The SNAr approach to the synthesis of triangulenium dyes [14,18,19] has been extremely successful and expanded the family greatly from the single derivative (TOTA+, Figure 1b) first synthesized by Martin and Smith in 1964 [32], and also includes the family of helicenium dyes [33-35]. However, the introduction of groups other than nitrogen and oxygen has so far not been performed by the SNAr approach. Thus in the preparation of the sulfur-bridged triangulenium ions DOTTA+ and AOTTA+ (Figure 1b) Lacour and co-workers reported unsuccessful attempts of SNAr reactions with sulfur nucleophiles in ortho-position of (TMP)3C+ and had to assemble the thioxanthenium part of the triangulenium ring system independently by other means [36]. Similarly, we had to use a stepwise buildup of the triangulenium systems to introduce saturated [37] and unsaturated [38] carbon bridges.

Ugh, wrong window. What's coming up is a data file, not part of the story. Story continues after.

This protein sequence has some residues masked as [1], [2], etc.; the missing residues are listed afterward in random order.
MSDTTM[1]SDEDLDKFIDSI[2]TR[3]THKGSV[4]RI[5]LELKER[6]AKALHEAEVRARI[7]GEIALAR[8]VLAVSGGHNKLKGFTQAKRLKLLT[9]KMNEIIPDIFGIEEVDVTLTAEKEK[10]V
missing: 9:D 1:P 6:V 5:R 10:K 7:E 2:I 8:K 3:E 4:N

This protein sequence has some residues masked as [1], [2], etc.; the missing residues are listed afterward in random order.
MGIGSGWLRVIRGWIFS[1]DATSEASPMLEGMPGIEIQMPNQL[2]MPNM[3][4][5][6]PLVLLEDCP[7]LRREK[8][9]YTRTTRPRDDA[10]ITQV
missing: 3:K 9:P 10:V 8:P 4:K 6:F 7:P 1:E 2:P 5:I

Here we report for the first time the introduction of sulfur functionalities into triangulenium dyes by SNAr reaction with ethylthiol nucleophiles in the para-positions accessing several new families of xanthenium, acridinium and triangulenium dyes with thioether donor groups.

Results and Discussion

Firstly, a series of triarylmethylium salts with variable number of para-methoxy substituents was synthesized. The easily achievable cations (TMP)3C+, (DMP)(TMP)2C+ and (DMP)2(TMP)C+ (Scheme 1) were prepared by their respective literature procedures [18,31]. To investigate the reactivity of these carbenium systems in SNAr reactions with sulfur-based nucleophiles, simple alkylthiols were chosen, with the ethyl and tert-butyl thiols being the primary choice. SNAr reactions with the two thiols were tested under identical reaction conditions (Scheme 1).